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Research into the link between substance abuse and bipolar disorder is scant because studies on bipolar patients tend to screen out users.
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The mood swings, mania, panic, and deep depression experienced by people with bipolar disorder are hard enough to bear. But according to a 1990 study, 56% of bipolar patients also have a substance abuse problem, which can make treatment even more difficult.

Experts say that some bipolar patients are known to self-medicate with drugs or alcohol—though it's not recommended. In fact, they say, it does more harm than good.

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"Using drugs or alcohol is usually a complicating problem because it reduces medication compliance," says Bryan K. Tolliver, MD, PhD, an addiction psychiatrist at the Medical University of South Carolina in Charleston. "Bipolar patients who use [alcohol or drugs] have more frequent mood swings, more hospitalizations, longer hospitalizations, and higher rates of suicide attempts."

The drug of choice for most bipolar patients is alcohol, although cocaine, opioids, marijuana, and methamphetamines are also widely used, sometimes in combination with alcohol. Besides the self-medication hypothesis, research suggests that the impulsivity and poor judgment demonstrated by bipolar patients may predispose them to substance abuse. There is even evidence that drug or alcohol use can "unmask" bipolar symptoms in genetically vulnerable people.

Generations of suffering
While the genetic link between bipolar disorder and substance abuse remains inconclusive, Cheryl Murphy, of Las Vegas, is sure that both burdens run in her family. Murphy, 62, once lost custody of three of her four children and has attempted suicide five times. Now sober for 25 years, she is functioning well. She is also raising her 3-year-old great-grandson because her granddaughter, who also has bipolar disorder, abuses drugs. Murphy's great-grandson, too, was recently diagnosed with bipolar disorder.

"We have six generations of substance abuse in my family and five generations with a mental health disorder," she says. "They say it takes five generations to break a cycle. I am hoping I can be the power of example to them."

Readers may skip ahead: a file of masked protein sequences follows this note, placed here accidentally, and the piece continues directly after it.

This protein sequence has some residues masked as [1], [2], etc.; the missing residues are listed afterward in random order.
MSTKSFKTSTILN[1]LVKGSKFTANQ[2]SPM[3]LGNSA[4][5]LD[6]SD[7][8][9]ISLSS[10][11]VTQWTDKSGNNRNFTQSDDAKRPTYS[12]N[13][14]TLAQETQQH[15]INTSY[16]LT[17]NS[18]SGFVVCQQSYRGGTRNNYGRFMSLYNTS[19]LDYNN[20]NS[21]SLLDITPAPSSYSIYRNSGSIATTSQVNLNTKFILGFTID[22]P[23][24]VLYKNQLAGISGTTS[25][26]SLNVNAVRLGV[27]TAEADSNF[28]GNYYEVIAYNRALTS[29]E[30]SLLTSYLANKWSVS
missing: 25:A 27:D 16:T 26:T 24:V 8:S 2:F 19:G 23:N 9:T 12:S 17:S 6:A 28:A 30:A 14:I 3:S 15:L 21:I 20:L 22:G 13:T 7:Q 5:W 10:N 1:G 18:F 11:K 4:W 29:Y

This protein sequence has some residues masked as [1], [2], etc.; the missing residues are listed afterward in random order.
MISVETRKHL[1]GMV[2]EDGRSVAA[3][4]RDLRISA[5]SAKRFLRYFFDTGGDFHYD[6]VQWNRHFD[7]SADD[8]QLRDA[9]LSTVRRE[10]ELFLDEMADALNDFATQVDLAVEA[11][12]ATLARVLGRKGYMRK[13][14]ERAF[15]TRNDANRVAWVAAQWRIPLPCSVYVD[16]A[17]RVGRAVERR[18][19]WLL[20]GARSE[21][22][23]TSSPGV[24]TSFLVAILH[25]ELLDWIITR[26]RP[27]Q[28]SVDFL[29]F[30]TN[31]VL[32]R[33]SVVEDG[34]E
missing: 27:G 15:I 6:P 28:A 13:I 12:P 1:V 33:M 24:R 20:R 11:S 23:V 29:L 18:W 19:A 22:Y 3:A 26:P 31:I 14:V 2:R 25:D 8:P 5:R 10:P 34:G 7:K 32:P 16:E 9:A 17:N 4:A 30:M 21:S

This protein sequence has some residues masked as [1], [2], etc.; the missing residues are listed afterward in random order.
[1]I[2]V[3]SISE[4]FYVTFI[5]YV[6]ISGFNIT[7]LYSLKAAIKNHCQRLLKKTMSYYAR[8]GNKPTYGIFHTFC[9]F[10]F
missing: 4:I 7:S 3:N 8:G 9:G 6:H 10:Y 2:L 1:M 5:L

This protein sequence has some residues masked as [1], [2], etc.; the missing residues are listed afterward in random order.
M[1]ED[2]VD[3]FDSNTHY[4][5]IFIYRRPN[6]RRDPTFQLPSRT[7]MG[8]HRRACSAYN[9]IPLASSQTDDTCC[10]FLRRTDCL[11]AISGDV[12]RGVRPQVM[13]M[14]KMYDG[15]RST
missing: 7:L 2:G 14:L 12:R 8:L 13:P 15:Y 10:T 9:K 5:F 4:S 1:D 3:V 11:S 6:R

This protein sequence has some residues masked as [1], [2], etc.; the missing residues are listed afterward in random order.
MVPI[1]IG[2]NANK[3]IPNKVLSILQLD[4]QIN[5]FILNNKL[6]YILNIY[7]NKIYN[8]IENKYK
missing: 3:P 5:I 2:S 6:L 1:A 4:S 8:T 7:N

A dearth of research
It's been difficult to study the link between bipolar disorder and substance abuse because, traditionally, research on bipolar patients has screened out substance abusers, and vice versa, says Dr. Tolliver. He and other experts would like to see more research into treating patients with both problems; about 20% of people seeking treatment for a mood disorder are also substance abusers. In a 2004 study, 41% of alcohol abusers and 61% of drug abusers who sought treatment for their problem were also found to have a mood disorder such as bipolar.

Meanwhile, many bipolar patients, like Caroline, 25, may not be getting the treatment they need. Caroline has been hospitalized for a manic episode and sees a psychopharmacologist to manage her medications, which have included Seroquel, lorazepam (Ativan), divalproex (Depakote), lamotrigine (Lamictal), methylphenidate (Ritalin), Abilify, and Geodon. Currently unemployed and living in New York City, she has trouble sleeping and drinks heavily two to three nights a week.

"I can drink eight cocktails and be fine," Caroline says. However, her psychopharmacologist is not aware of her drinking, and Caroline doesnt plan to address it, though she is vaguely aware that she's at risk—not only for potential drug and alcohol interactions, but also for unsafe situations.

Three years ago she was in a bar, nearly blacked out, when a stranger attempted to lead her out the door. One of her coworkers confronted the man, who claimed to be Caroline's brother. He left without her, but some rapes were later reported in the same area. "I dodged a bullet," Caroline says.
Last updated: May 01, 2009